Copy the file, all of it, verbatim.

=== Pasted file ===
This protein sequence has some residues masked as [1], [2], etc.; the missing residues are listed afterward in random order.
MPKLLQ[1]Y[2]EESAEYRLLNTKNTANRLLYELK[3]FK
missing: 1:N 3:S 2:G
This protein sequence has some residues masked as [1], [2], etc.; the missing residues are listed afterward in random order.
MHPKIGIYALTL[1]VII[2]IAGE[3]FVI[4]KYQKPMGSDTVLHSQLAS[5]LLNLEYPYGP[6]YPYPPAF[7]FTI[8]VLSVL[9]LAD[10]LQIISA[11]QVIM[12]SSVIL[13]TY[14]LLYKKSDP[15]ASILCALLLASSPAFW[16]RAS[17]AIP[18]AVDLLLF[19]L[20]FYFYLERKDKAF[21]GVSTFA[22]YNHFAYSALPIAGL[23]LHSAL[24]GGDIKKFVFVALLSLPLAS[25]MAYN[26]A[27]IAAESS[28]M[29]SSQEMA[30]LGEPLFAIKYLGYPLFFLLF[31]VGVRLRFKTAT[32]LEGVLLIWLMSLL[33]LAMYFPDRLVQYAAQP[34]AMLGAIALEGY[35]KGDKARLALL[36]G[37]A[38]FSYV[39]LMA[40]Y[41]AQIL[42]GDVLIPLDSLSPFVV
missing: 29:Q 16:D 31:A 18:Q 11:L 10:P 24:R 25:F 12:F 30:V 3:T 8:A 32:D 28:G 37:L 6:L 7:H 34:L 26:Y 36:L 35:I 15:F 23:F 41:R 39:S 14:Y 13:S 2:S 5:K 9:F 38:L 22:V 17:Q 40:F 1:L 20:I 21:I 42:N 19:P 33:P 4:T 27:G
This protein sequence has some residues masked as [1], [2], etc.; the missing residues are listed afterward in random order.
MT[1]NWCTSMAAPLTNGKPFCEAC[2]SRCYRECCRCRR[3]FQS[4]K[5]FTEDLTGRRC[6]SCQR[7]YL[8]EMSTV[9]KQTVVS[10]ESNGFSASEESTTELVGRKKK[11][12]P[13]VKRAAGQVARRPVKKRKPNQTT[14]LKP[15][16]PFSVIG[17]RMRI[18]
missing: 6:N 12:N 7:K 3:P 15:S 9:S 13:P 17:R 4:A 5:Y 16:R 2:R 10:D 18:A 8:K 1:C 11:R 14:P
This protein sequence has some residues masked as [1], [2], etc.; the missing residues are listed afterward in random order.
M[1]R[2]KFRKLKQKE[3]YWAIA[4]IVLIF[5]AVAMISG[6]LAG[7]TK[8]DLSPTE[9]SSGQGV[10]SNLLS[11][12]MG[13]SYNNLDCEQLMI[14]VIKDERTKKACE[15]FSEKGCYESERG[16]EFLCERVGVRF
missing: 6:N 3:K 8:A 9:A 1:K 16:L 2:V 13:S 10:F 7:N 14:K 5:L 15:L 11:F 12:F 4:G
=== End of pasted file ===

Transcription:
This protein sequence has some residues masked as [1], [2], etc.; the missing residues are listed afterward in random order.
MPKLLQ[1]Y[2]EESAEYRLLNTKNTANRLLYELK[3]FK
missing: 1:N 3:S 2:G
This protein sequence has some residues masked as [1], [2], etc.; the missing residues are listed afterward in random order.
MHPKIGIYALTL[1]VII[2]IAGE[3]FVI[4]KYQKPMGSDTVLHSQLAS[5]LLNLEYPYGP[6]YPYPPAF[7]FTI[8]VLSVL[9]LAD[10]LQIISA[11]QVIM[12]SSVIL[13]TY[14]LLYKKSDP[15]ASILCALLLASSPAFW[16]RAS[17]AIP[18]AVDLLLF[19]L[20]FYFYLERKDKAF[21]GVSTFA[22]YNHFAYSALPIAGL[23]LHSAL[24]GGDIKKFVFVALLSLPLAS[25]MAYN[26]A[27]IAAESS[28]M[29]SSQEMA[30]LGEPLFAIKYLGYPLFFLLF[31]VGVRLRFKTAT[32]LEGVLLIWLMSLL[33]LAMYFPDRLVQYAAQP[34]AMLGAIALEGY[35]KGDKARLALL[36]G[37]A[38]FSYV[39]LMA[40]Y[41]AQIL[42]GDVLIPLDSLSPFVV
missing: 29:Q 16:D 31:A 18:Q 11:L 10:P 24:R 25:F 12:F 30:V 3:T 8:A 32:D 28:G 37:L 6:L 7:H 34:L 26:Y 36:L 35:I 15:F 23:F 41:R 39:S 14:Y 13:S 2:S 5:K 9:F 38:L 22:V 17:Q 40:F 1:L 20:I 21:I 42:N 19:P 33:P 4:T 27:G
This protein sequence has some residues masked as [1], [2], etc.; the missing residues are listed afterward in random order.
MT[1]NWCTSMAAPLTNGKPFCEAC[2]SRCYRECCRCRR[3]FQS[4]K[5]FTEDLTGRRC[6]SCQR[7]YL[8]EMSTV[9]KQTVVS[10]ESNGFSASEESTTELVGRKKK[11][12]P[13]VKRAAGQVARRPVKKRKPNQTT[14]LKP[15][16]PFSVIG[17]RMRI[18]
missing: 6:N 12:N 7:K 3:P 15:S 9:S 13:P 17:R 4:A 5:Y 16:R 2:R 10:D 18:A 8:K 1:C 11:R 14:P
This protein sequence has some residues masked as [1], [2], etc.; the missing residues are listed afterward in random order.
M[1]R[2]KFRKLKQKE[3]YWAIA[4]IVLIF[5]AVAMISG[6]LAG[7]TK[8]DLSPTE[9]SSGQGV[10]SNLLS[11][12]MG[13]SYNNLDCEQLMI[14]VIKDERTKKACE[15]FSEKGCYESERG[16]EFLCERVGVRF
missing: 6:N 3:K 8:A 9:A 1:K 16:L 2:V 13:S 10:F 7:N 14:K 5:L 15:L 11:F 12:F 4:G